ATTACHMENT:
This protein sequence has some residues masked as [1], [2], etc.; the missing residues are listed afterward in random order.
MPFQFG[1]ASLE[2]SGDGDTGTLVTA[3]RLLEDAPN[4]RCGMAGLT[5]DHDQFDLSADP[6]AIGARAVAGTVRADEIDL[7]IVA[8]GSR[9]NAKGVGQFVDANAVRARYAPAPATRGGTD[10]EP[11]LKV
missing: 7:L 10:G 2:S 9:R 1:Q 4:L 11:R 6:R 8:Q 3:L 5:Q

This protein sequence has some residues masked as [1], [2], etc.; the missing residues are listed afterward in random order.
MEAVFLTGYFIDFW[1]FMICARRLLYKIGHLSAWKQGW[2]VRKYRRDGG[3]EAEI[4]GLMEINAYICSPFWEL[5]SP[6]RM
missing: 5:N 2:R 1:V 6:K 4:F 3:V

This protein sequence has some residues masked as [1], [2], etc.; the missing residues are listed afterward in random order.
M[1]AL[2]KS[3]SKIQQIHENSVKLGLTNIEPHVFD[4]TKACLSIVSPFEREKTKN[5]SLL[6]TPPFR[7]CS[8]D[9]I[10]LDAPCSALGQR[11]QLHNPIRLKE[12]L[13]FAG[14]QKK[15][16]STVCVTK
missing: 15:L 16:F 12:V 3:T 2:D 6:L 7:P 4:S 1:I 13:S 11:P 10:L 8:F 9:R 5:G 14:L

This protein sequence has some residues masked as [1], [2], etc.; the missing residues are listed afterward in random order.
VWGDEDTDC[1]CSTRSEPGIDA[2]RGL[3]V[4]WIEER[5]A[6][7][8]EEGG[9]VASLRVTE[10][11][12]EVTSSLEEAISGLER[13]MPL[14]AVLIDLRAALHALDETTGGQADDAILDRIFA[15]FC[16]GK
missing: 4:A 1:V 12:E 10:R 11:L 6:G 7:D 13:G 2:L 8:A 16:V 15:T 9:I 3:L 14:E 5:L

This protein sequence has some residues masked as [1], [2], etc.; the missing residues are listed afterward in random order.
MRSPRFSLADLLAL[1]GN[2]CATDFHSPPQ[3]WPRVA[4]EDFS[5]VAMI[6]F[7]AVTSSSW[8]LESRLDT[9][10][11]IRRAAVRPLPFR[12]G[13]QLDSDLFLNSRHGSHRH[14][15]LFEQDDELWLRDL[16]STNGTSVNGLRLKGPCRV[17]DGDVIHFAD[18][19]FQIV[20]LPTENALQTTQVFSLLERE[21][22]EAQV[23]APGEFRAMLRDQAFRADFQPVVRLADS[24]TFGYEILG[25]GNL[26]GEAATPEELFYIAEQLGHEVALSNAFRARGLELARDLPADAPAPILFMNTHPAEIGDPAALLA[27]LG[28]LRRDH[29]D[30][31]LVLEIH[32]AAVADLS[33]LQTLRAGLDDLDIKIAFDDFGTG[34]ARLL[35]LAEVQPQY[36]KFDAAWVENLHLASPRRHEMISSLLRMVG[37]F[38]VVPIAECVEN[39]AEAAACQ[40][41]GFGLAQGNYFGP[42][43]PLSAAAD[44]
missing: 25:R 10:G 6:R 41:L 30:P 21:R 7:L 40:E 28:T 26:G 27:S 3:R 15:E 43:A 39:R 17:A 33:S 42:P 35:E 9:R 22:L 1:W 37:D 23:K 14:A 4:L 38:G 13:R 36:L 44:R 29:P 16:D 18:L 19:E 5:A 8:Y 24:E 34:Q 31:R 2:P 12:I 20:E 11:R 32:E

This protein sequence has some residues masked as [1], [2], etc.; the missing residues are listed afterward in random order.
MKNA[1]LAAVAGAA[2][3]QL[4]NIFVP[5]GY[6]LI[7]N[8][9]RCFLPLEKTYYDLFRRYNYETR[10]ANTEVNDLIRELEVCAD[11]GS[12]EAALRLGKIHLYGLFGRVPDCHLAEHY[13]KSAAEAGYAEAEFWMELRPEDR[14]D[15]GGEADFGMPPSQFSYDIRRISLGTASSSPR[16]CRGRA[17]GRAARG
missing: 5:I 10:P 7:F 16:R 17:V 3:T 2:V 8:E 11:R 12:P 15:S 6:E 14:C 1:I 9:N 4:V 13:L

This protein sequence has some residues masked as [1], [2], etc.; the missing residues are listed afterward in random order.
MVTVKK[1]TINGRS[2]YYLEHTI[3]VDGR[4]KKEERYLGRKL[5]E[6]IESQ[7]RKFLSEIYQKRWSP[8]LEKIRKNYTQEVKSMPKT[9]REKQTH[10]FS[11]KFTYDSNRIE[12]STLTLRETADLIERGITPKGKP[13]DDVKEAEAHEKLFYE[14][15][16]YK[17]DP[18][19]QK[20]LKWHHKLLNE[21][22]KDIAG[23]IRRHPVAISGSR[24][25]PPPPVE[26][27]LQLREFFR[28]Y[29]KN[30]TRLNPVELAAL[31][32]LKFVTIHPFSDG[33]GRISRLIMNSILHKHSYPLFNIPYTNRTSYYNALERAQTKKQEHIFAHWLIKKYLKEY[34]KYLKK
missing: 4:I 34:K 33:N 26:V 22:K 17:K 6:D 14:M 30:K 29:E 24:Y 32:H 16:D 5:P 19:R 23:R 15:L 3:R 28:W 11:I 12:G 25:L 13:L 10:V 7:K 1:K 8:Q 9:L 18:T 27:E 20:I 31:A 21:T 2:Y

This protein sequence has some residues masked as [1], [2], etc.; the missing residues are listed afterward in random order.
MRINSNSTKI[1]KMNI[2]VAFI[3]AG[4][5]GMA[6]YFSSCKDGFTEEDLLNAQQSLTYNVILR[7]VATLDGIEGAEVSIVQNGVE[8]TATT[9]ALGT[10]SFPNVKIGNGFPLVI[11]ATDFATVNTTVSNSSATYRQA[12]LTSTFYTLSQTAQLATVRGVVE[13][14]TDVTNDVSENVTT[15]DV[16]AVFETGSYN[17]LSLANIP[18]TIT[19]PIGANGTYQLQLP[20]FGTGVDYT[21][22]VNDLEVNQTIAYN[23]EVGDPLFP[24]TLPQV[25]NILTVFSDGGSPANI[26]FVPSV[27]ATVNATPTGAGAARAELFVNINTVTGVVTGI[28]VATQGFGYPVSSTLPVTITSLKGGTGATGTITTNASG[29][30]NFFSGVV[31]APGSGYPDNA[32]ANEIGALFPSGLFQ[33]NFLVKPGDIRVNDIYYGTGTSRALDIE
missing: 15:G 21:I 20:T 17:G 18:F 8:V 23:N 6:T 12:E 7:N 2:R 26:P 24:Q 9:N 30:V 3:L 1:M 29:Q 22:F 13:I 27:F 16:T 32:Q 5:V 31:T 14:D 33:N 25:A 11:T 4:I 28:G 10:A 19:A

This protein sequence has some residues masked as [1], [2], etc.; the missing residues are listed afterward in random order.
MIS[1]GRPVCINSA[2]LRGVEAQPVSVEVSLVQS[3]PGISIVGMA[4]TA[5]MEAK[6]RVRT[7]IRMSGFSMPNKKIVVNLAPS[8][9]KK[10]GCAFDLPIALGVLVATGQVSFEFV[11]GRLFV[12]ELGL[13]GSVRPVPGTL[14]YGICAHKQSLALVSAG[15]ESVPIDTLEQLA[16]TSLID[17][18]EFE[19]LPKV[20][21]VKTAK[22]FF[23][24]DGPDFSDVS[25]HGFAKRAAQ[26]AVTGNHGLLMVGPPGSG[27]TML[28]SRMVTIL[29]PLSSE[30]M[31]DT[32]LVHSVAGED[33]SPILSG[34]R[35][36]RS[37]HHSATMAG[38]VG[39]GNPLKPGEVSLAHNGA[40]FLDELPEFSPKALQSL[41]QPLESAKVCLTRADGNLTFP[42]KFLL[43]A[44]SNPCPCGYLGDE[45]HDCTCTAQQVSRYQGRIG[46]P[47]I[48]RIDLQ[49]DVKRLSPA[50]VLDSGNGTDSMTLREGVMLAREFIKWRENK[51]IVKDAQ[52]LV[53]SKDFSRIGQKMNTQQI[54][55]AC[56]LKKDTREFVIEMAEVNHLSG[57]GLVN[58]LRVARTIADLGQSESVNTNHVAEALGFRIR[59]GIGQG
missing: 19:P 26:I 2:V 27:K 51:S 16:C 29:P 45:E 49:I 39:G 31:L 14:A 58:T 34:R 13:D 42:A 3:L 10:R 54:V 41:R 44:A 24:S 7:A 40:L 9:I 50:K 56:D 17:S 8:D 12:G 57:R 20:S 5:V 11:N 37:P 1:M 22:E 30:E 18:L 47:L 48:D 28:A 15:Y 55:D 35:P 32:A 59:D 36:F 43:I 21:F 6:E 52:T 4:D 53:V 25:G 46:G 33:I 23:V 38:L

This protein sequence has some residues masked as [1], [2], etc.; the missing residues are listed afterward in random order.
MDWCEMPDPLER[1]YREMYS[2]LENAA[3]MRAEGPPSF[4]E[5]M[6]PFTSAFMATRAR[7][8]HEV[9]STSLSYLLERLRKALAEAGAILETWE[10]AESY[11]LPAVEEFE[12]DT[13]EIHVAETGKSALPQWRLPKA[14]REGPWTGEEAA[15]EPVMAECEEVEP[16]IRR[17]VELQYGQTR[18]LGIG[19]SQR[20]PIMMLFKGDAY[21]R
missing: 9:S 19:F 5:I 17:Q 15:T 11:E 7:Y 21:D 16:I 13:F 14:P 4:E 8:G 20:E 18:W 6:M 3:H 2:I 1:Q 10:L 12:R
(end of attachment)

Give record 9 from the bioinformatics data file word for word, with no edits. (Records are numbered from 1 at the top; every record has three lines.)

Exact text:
This protein sequence has some residues masked as [1], [2], etc.; the missing residues are listed afterward in random order.
MIS[1]GRPVCINSA[2]LRGVEAQPVSVEVSLVQS[3]PGISIVGMA[4]TA[5]MEAK[6]RVRT[7]IRMSGFSMPNKKIVVNLAPS[8][9]KK[10]GCAFDLPIALGVLVATGQVSFEFV[11]GRLFV[12]ELGL[13]GSVRPVPGTL[14]YGICAHKQSLALVSAG[15]ESVPIDTLEQLA[16]TSLID[17][18]EFE[19]LPKV[20][21]VKTAK[22]FF[23][24]DGPDFSDVS[25]HGFAKRAAQ[26]AVTGNHGLLMVGPPGSG[27]TML[28]SRMVTIL[29]PLSSE[30]M[31]DT[32]LVHSVAGED[33]SPILSG[34]R[35][36]RS[37]HHSATMAG[38]VG[39]GNPLKPGEVSLAHNGA[40]FLDELPEFSPKALQSL[41]QPLESAKVCLTRADGNLTFP[42]KFLL[43]A[44]SNPCPCGYLGDE[45]HDCTCTAQQVSRYQGRIG[46]P[47]I[48]RIDLQ[49]DVKRLSPA[50]VLDSGNGTDSMTLREGVMLAREFIKWRENK[51]IVKDAQ[52]LV[53]SKDFSRIGQKMNTQQI[54][55]AC[56]LKKDTREFVIEMAEVNHLSG[57]GLVN[58]LRVARTIADLGQSESVNTNHVAEALGFRIR[59]GIGQG
missing: 19:P 26:I 2:V 27:K 51:S 16:C 29:P 45:E 49:I 39:G 31:L 14:A 58:T 34:R 13:D 42:A 3:L 10:R 54:V 41:R 44:A 24:S 7:A 40:L 9:I 50:K 56:D 17:S 8:D 12:G 57:R 20:S 5:V 11:N 37:P 1:M 22:E 30:E 18:L 47:L 48:D 28:A 15:Y 55:D 35:P 32:A 59:D 36:F 43:I 21:F 6:E 52:T 4:D 53:V 25:G 46:G 33:I 23:V 38:L